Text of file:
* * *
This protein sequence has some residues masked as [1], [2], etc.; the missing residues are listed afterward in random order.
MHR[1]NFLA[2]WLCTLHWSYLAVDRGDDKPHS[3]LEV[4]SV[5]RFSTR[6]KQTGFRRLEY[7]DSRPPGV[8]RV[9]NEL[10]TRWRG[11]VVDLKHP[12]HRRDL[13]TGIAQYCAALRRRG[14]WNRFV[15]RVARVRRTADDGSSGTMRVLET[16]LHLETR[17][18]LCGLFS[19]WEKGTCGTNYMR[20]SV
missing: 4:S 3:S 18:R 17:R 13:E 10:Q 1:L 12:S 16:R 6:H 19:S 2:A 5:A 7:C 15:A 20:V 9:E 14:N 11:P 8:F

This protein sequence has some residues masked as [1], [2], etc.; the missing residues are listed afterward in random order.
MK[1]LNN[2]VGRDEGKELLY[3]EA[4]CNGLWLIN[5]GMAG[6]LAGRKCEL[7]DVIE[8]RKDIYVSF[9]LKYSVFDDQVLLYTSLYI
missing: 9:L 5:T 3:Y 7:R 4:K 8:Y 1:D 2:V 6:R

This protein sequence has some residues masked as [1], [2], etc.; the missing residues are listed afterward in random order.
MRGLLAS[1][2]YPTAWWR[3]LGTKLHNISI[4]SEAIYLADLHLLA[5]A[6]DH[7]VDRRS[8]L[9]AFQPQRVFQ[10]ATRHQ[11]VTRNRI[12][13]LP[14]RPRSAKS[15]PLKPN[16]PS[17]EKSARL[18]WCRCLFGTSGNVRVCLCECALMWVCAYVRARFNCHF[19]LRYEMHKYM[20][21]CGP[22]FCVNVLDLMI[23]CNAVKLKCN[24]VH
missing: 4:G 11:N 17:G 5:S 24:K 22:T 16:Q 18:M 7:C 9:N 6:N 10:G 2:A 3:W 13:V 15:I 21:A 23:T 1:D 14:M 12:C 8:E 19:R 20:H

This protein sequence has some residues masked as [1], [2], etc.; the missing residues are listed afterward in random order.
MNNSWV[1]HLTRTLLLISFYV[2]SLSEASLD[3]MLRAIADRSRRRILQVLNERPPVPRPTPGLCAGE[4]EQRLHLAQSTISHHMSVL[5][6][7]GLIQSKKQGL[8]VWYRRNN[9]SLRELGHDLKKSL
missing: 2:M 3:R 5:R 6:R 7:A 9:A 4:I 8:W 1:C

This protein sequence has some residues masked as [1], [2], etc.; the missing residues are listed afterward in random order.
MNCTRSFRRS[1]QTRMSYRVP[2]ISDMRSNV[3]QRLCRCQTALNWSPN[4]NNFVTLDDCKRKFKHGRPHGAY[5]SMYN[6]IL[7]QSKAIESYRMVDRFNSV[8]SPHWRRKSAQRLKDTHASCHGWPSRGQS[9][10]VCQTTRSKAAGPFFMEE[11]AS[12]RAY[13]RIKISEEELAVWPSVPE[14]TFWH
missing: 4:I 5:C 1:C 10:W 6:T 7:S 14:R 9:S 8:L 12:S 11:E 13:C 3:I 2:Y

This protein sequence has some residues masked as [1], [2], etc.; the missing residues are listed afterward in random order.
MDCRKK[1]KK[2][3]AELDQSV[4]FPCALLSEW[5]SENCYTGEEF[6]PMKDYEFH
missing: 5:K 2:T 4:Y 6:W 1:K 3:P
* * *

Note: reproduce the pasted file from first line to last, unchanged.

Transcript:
This protein sequence has some residues masked as [1], [2], etc.; the missing residues are listed afterward in random order.
MHR[1]NFLA[2]WLCTLHWSYLAVDRGDDKPHS[3]LEV[4]SV[5]RFSTR[6]KQTGFRRLEY[7]DSRPPGV[8]RV[9]NEL[10]TRWRG[11]VVDLKHP[12]HRRDL[13]TGIAQYCAALRRRG[14]WNRFV[15]RVARVRRTADDGSSGTMRVLET[16]LHLETR[17][18]LCGLFS[19]WEKGTCGTNYMR[20]SV
missing: 4:S 3:S 18:R 17:R 13:E 10:Q 1:L 12:S 16:R 6:H 19:S 2:A 5:A 7:C 15:A 20:V 9:E 14:N 11:P 8:F

This protein sequence has some residues masked as [1], [2], etc.; the missing residues are listed afterward in random order.
MK[1]LNN[2]VGRDEGKELLY[3]EA[4]CNGLWLIN[5]GMAG[6]LAGRKCEL[7]DVIE[8]RKDIYVSF[9]LKYSVFDDQVLLYTSLYI
missing: 9:L 5:T 3:Y 7:R 4:K 8:Y 1:D 2:V 6:R

This protein sequence has some residues masked as [1], [2], etc.; the missing residues are listed afterward in random order.
MRGLLAS[1][2]YPTAWWR[3]LGTKLHNISI[4]SEAIYLADLHLLA[5]A[6]DH[7]VDRRS[8]L[9]AFQPQRVFQ[10]ATRHQ[11]VTRNRI[12][13]LP[14]RPRSAKS[15]PLKPN[16]PS[17]EKSARL[18]WCRCLFGTSGNVRVCLCECALMWVCAYVRARFNCHF[19]LRYEMHKYM[20][21]CGP[22]FCVNVLDLMI[23]CNAVKLKCN[24]VH
missing: 4:G 11:N 17:G 5:S 24:K 22:T 16:Q 18:M 7:C 9:N 6:N 10:G 2:A 3:W 13:V 15:I 21:A 23:T 1:D 14:M 12:C 8:E 19:R 20:H

This protein sequence has some residues masked as [1], [2], etc.; the missing residues are listed afterward in random order.
MNNSWV[1]HLTRTLLLISFYV[2]SLSEASLD[3]MLRAIADRSRRRILQVLNERPPVPRPTPGLCAGE[4]EQRLHLAQSTISHHMSVL[5][6][7]GLIQSKKQGL[8]VWYRRNN[9]SLRELGHDLKKSL
missing: 2:M 3:R 5:R 6:R 7:A 9:A 4:I 8:W 1:C

This protein sequence has some residues masked as [1], [2], etc.; the missing residues are listed afterward in random order.
MNCTRSFRRS[1]QTRMSYRVP[2]ISDMRSNV[3]QRLCRCQTALNWSPN[4]NNFVTLDDCKRKFKHGRPHGAY[5]SMYN[6]IL[7]QSKAIESYRMVDRFNSV[8]SPHWRRKSAQRLKDTHASCHGWPSRGQS[9][10]VCQTTRSKAAGPFFMEE[11]AS[12]RAY[13]RIKISEEELAVWPSVPE[14]TFWH
missing: 4:I 5:C 1:C 10:W 6:T 7:S 14:R 9:S 8:L 12:S 11:E 13:C 3:I 2:Y

This protein sequence has some residues masked as [1], [2], etc.; the missing residues are listed afterward in random order.
MDCRKK[1]KK[2][3]AELDQSV[4]FPCALLSEW[5]SENCYTGEEF[6]PMKDYEFH
missing: 5:K 2:T 4:Y 6:W 1:K 3:P